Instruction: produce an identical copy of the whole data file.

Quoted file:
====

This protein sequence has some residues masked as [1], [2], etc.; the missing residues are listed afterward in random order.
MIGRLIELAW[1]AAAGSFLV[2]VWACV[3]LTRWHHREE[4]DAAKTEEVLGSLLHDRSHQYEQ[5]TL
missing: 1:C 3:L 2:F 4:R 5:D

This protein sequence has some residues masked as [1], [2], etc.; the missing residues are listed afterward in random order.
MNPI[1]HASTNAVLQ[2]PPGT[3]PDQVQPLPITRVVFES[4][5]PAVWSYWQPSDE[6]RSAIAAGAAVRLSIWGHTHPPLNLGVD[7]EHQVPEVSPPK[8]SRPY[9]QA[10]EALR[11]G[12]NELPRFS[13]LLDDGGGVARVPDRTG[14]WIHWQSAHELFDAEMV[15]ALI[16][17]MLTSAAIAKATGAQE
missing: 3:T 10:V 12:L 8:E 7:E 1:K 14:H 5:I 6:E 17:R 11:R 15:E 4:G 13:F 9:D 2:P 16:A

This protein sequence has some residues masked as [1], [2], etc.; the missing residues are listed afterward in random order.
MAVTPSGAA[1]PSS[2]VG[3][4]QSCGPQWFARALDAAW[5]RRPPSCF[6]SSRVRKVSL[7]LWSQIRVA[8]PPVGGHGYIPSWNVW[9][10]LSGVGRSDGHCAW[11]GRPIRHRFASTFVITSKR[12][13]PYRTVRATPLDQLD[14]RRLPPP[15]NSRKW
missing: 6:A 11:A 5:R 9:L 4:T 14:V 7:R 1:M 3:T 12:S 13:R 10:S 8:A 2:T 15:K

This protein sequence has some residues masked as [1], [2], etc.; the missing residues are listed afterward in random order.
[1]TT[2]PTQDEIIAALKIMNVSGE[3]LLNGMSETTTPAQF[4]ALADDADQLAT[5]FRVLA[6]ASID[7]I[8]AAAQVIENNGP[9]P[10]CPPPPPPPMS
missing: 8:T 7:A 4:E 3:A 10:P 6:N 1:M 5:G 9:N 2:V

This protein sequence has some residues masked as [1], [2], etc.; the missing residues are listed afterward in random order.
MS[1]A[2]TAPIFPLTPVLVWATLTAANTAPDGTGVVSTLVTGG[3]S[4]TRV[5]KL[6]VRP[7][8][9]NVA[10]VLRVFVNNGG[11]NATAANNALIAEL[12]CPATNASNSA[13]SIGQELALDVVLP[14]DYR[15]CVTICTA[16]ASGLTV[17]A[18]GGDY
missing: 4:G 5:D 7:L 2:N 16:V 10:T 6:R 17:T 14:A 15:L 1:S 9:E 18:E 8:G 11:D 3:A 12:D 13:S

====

This protein sequence has some residues masked as [1], [2], etc.; the missing residues are listed afterward in random order.
MIGRLIELAW[1]AAAGSFLV[2]VWACV[3]LTRWHHREE[4]DAAKTEEVLGSLLHDRSHQYEQ[5]TL
missing: 1:C 3:L 2:F 4:R 5:D

This protein sequence has some residues masked as [1], [2], etc.; the missing residues are listed afterward in random order.
MNPI[1]HASTNAVLQ[2]PPGT[3]PDQVQPLPITRVVFES[4][5]PAVWSYWQPSDE[6]RSAIAAGAAVRLSIWGHTHPPLNLGVD[7]EHQVPEVSPPK[8]SRPY[9]QA[10]EALR[11]G[12]NELPRFS[13]LLDDGGGVARVPDRTG[14]WIHWQSAHELFDAEMV[15]ALI[16][17]MLTSAAIAKATGAQE
missing: 3:T 10:V 12:L 8:E 7:E 1:K 14:H 5:I 6:E 17:R 11:R 15:E 4:G 13:F 9:D 2:P 16:A

This protein sequence has some residues masked as [1], [2], etc.; the missing residues are listed afterward in random order.
MAVTPSGAA[1]PSS[2]VG[3][4]QSCGPQWFARALDAAW[5]RRPPSCF[6]SSRVRKVSL[7]LWSQIRVA[8]PPVGGHGYIPSWNVW[9][10]LSGVGRSDGHCAW[11]GRPIRHRFASTFVITSKR[12][13]PYRTVRATPLDQLD[14]RRLPPP[15]NSRKW
missing: 6:A 11:A 5:R 9:L 4:T 14:V 7:R 1:M 3:T 12:S 13:R 10:S 8:A 2:T 15:K

This protein sequence has some residues masked as [1], [2], etc.; the missing residues are listed afterward in random order.
[1]TT[2]PTQDEIIAALKIMNVSGE[3]LLNGMSETTTPAQF[4]ALADDADQLAT[5]FRVLA[6]ASID[7]I[8]AAAQVIENNGP[9]P[10]CPPPPPPPMS
missing: 8:T 7:A 4:E 3:A 10:P 6:N 1:M 5:G 9:N 2:V

This protein sequence has some residues masked as [1], [2], etc.; the missing residues are listed afterward in random order.
MS[1]A[2]TAPIFPLTPVLVWATLTAANTAPDGTGVVSTLVTGG[3]S[4]TRV[5]KL[6]VRP[7][8][9]NVA[10]VLRVFVNNGG[11]NATAANNALIAEL[12]CPATNASNSA[13]SIGQELALDVVLP[14]DYR[15]CVTICTA[16]ASGLTV[17]A[18]GGDY
missing: 4:G 5:D 7:L 2:N 16:V 10:T 6:R 17:T 14:A 15:L 1:S 9:E 18:E 8:G 11:D 3:A 12:D 13:S